That said, I do take the time to explain why I say things; to give reason beyond nebulous unsubstantiated speculation and near hysterical defensive "feelings." I walk people through the reasoning and the logic and the mitigating facts.That's respect, pure and simple. To take people for what they are or what they present themselves as and to take them seriously.

    If that's too much trouble for you, I have to assume that you really don't want to know anything that cannot be encapsulated and swallowed with one gulp of kool-aid.
     
  5. RogerP

    RogerP Senior member

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    Cheers SoGent - I do take your point.
     
    Last edited: Mar 19, 2014
  6. emiristol

    emiristol Senior member

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    I have spoken with Mr. Gaziano regarding this exact topic, and it is his opinion that adding a topy/having a dainite/rubber sole is of absolutely no concern to the "breathability" of the shoe. Since I'm no expert, I have no idea how correct or incorrect this is from a shoemaking perspective, but for what it's worth, I've never noticed any difference in terms of shoe "breathability" between leather and rubber soled shoes.
     
    Last edited: Mar 19, 2014
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  7. DWFII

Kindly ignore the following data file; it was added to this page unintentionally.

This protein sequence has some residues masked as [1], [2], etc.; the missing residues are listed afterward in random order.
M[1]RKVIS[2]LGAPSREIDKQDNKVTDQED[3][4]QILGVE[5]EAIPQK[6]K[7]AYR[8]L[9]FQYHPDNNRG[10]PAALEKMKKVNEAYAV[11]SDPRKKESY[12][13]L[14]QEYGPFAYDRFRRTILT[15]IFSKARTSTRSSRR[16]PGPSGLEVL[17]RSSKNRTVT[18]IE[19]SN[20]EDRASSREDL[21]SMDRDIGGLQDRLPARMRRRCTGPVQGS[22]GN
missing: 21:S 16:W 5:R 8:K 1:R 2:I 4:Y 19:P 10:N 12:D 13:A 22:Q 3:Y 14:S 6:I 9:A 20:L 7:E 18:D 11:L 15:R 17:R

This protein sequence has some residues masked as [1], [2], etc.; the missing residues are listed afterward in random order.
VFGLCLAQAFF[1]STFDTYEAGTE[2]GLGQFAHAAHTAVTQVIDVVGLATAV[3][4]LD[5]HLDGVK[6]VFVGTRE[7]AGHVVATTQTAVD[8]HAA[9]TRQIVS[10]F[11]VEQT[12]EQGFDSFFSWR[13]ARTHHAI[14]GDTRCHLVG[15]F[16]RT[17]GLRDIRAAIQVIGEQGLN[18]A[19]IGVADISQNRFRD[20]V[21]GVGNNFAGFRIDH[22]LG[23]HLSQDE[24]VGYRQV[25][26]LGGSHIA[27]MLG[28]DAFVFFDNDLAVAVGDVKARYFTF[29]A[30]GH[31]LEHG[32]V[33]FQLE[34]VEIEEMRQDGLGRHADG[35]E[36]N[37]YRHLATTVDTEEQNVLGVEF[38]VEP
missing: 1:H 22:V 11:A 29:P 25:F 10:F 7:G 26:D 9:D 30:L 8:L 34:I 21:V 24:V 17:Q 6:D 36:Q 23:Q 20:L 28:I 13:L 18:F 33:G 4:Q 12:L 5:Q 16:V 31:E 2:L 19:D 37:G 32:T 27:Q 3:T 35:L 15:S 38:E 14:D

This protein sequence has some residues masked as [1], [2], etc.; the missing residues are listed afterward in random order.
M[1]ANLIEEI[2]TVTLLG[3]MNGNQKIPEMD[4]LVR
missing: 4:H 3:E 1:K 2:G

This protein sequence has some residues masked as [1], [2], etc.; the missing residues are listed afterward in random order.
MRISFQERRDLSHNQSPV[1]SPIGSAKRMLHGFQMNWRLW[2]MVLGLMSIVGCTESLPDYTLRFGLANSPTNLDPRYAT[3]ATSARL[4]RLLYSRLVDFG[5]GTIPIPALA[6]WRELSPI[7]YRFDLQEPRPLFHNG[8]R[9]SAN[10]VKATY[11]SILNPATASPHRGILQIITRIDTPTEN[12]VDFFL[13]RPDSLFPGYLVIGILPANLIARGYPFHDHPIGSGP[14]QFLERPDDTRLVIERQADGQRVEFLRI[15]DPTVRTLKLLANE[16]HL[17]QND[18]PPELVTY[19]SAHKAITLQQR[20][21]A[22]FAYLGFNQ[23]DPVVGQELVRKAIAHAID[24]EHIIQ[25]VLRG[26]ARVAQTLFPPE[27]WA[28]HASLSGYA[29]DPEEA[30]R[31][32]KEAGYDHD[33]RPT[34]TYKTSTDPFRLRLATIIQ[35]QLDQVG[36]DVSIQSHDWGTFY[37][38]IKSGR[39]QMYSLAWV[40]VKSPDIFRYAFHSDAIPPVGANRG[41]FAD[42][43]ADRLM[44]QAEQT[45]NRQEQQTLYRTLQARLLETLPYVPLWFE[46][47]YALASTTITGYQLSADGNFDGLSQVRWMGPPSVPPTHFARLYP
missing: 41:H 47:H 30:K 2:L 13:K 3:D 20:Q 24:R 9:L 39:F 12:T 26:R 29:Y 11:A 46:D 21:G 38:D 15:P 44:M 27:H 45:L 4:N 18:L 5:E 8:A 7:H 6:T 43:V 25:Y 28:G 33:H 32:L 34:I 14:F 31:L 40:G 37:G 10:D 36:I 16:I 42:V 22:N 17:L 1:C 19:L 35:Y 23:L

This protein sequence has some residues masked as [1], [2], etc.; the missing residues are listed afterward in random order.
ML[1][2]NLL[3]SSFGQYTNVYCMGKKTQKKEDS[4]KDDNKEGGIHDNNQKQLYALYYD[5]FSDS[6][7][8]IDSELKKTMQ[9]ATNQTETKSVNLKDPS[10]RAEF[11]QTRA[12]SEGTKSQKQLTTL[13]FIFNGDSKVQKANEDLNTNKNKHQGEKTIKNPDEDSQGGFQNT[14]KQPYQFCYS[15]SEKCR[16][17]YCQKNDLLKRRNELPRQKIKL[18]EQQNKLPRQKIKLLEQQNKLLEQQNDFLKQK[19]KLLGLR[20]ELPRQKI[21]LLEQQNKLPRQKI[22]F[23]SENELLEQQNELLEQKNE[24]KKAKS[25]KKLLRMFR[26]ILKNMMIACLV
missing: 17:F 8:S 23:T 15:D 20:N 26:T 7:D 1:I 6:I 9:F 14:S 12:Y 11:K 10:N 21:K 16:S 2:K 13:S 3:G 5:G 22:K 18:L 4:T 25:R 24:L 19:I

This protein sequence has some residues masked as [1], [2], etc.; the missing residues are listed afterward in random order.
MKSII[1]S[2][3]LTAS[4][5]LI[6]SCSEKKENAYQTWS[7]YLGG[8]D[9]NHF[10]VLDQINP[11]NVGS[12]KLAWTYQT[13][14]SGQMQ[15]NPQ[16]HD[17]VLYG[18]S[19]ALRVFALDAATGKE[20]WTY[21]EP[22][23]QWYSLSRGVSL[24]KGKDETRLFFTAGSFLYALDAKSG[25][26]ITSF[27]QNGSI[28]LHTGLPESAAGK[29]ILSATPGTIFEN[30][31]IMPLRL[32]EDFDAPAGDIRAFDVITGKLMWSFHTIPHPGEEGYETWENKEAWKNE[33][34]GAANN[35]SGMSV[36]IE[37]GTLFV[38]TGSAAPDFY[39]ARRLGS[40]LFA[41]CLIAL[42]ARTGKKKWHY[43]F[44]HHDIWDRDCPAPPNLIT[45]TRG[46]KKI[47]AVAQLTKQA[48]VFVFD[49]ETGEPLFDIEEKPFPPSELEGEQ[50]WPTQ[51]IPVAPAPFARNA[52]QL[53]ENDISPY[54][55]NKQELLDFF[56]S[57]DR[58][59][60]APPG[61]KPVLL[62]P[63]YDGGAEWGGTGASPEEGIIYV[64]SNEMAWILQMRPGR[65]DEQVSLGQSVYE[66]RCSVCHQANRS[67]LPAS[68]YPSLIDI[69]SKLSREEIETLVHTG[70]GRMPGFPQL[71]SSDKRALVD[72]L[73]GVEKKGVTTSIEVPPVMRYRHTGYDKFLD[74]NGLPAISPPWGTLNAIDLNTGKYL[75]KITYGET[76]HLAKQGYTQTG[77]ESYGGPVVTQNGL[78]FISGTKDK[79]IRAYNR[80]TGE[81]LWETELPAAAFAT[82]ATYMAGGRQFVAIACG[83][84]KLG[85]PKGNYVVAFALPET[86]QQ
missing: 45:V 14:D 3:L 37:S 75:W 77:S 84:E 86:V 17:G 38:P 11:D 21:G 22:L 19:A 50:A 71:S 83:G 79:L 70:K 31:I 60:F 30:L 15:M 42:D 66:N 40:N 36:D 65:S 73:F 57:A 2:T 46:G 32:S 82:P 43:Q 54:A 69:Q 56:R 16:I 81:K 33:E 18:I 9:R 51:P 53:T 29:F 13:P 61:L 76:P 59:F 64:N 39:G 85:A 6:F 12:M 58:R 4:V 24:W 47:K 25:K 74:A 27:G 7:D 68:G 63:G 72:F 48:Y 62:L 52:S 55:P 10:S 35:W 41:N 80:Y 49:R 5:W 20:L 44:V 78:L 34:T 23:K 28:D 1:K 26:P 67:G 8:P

DWFII Bespoke Boot and Shoemaker Dubiously Honored

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    Next time you see Tony, ask him what he's wearing. Ask him if he ever puts Topy on any of his personal shoes. Or wears shoes with rubber outsoles. I bet there isn't one in a hundred shoemakers that wears topy or danite or any kind of rubber.

    That's no accident...care to speculate why that is?.
     
    Last edited: Mar 19, 2014
  8. emiristol

    emiristol Senior member

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    I prefer to take people at their professional word rather than engage in baseless speculation, particularly when I have not even the slightest reason to suspect his motives.
     
  9. emiristol

    emiristol Senior member

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    Also, whether or not the shoemakers themselves wear rubber/topyed soled shoes is of no relevance--without further information, a conclusion cannot be drawn. Perhaps they see rubber soled shoes as a bastardization of the craft, or perhaps they simply don't mind going through shoes quicker than normal by wearing leather soled shoes all the time, just because they have the ability to make shoes for themselves. In any case, it simply doesn't make sense to speculate and draw conclusions so hastily.
     
    4 people like this.
  10. Ecstasy

    Ecstasy Senior member

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    Alright, that's fair.

    Just let me say this. About respect, at least try not to suggest that I should not be posting in this thread, that I am stubborn in my thinking, and that I am from the Twitter generation with short attention span. I read a couple of your posts before this, and I quoted the ones that I wished to discuss. I mentioned that I did not read all your posts on this thread simply because you asked how I arrived at my conclusion from your comments on breathability, which was from another post that I did not intend to discuss. I have not been 'feeling' any respect from you since my first post on this thread. But I digress...